This blog comes to us from Claire Kelly, WPF’s Regional Director for Asia/Pacific.
Adding Value: Berendina’s Enterprise Development Services (EDS)
Providing access to credit is the fundamental service of all of Whole Planet Foundation’s microfinance partners. But what is the best way to support borrowers as they use their loan capital to start or grow a small business? It is actually a very difficult question.
Client trainings can leverage the investment that clients can make in their business, but they cost money to implement. To cover the cost of client trainings, an institution may need to raise interest rates or add fees. And perhaps there are some clients who would prefer to pay a cheaper price for the loan rather than pay for trainings that may or may not be applicable to their business needs. In addition to increased costs, clients may end up forced to waste their valuable time in a training that somebody else has decided is valuable.
WPF’s Sri Lanka partner, Berendina, addresses this challenge with a market-driven training program called Enterprise Development Services (EDS). According to BMI’s annual report, “The objective of the EDS service is to ensure the long-term sustainability and growth of the borrowers’ business ventures by developing a wide variety of their skills, which primarily include their technical skills, business management skills and financial literacy.”
Clients choose which trainings they would like to attend and the clients pay for their desired training sessions. Berendina staff therefore has to work hard to respond to client demands for high quality support on topics the clients feel can develop their business.
Berendina has developed 3 types of client support enterprise services:
- Type A EDS: This includes technical training (e.g.: sewing, food processing & preservation), agriculture training (e.g.: poultry management, composting) and financial literacy. These trainings focus mostly on teaching or developing skills that clients can use as income-generating activities. At the loan disbursement, borrowers are issued coupons valued from 1200-2500 LKR (about $8-16USD), depending on the size of the loan. The total value of the coupons are repaid over the course of the loan along with the principal and interest payments for the loan.
- The borrower can redeem the coupons for participation in various trainings, depending on her preferences. For example, the clients in the photo below each paid 4 coupons (1200 LKR, which is about $8) to participate in a sewing training. The cost covered 2 full days of instruction from a local specialist (resource person), materials for the course, and meals each day. If the borrower doesn’t wish to participate in any training during the loan cycle, she can cash in the coupons at face value at the end of the cycle towards the repayment of the last installment. Each Berendina branch has one EDS officer who is in charge of running the program. The EDS officer gets feedback from the clients about what trainings they are interested in and s/he uses this information to register qualified resource people into the pool of Berendina instructors. Then the EDS officer works with the microfinance officers to promote the upcoming courses and organize the event. EDS is especially popular in the WPF-supported Kaliwanchikudy branch thanks in large part to the dedicated staff there. At this point, Berendina has a gross profit for the direct services and the entire program is 80% self-sufficient.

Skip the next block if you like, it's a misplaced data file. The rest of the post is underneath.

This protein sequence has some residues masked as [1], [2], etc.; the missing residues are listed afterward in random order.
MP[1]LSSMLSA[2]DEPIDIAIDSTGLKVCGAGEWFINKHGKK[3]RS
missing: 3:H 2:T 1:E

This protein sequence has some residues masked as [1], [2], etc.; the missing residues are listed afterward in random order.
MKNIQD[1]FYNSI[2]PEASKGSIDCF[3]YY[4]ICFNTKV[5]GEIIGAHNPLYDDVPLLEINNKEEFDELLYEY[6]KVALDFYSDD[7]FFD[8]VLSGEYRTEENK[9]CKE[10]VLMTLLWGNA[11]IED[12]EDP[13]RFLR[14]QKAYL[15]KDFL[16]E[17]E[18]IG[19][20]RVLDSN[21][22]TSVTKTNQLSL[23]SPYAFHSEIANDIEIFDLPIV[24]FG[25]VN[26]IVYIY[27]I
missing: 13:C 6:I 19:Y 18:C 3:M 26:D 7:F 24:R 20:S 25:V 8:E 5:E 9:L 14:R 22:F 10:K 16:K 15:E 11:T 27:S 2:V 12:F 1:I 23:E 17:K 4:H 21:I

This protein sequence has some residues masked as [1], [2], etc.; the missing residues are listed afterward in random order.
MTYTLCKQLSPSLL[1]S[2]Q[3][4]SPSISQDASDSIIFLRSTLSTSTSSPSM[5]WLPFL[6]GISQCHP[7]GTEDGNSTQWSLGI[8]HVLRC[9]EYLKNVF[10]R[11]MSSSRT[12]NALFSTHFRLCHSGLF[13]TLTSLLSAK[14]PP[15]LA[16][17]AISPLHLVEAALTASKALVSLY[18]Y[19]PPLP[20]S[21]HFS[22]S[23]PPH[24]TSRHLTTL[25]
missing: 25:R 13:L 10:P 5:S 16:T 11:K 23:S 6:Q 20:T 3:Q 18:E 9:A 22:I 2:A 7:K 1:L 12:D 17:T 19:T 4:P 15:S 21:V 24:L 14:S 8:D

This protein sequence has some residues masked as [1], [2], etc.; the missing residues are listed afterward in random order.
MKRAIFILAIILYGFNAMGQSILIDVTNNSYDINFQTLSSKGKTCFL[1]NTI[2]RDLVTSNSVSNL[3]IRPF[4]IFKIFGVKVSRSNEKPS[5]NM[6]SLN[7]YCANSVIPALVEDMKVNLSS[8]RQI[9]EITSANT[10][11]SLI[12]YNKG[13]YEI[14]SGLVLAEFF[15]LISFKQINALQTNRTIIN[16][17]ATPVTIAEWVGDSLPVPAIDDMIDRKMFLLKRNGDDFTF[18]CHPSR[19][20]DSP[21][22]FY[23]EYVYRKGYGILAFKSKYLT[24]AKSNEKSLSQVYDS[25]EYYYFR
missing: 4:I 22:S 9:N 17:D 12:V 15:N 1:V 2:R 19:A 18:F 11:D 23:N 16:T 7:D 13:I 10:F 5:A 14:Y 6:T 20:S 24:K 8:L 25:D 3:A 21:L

- Type B EDS (Business Support) Clients can also receive individualized assistance from their Berendina Enterprise Development Officer. Typical business support services include helping a client to register her business, helping a client to sign up for livestock insurance or giving business advice on something like advertising. While the technical trainings require coupons, the Type B and Type C EDS services are offered free of charge as a benefit to Berendina members.
- Type C EDS (Special Income Generating Projects): Berendina members who participate in the same type of enterprise also come together periodically as part of Type C EDS. While the members in the photo below belong to different cluster groups for their borrowing, they all weave natural baskets from Palmera leaves. This group can have more business opportunities when united together. For example, the group can better organize to buy raw materials in bulk, market their products, design and share new models (such as woven flowerpots) and link up with other support services. Berendina is organizing a craft fair in the new year that will showcase artisan products of different types, including the Palmera products.While some do basket weaving as a main livelihood activity, most weave Palmera products as a side project. For example, Ranjini (pictured in orange below) does tailoring for her main income generating activity. (She is in her first loan cycle with BMIC, borrowing 30,000 LKR, approximately $200.) However, she also produces about 3 or 4 baskets on the side for some extra income every week. According to Ranjini, it is the training provided by Berendina’s EDS program that really makes the loan capital useful.
Access to loan capital alone is only one way to help micro-entrepreneurs build a business that will provide income for themselves and their family. They also need access to other tools like savings accounts, insurance, technical assistance and training. Berendina’s EDS methodology is an excellent example of an innovative model providing support in a sustainable AND client-centric way.
You can visit Berendina’s website to learn more about EDS: http://www.berendina.org/bmi_enterprise_development_services.php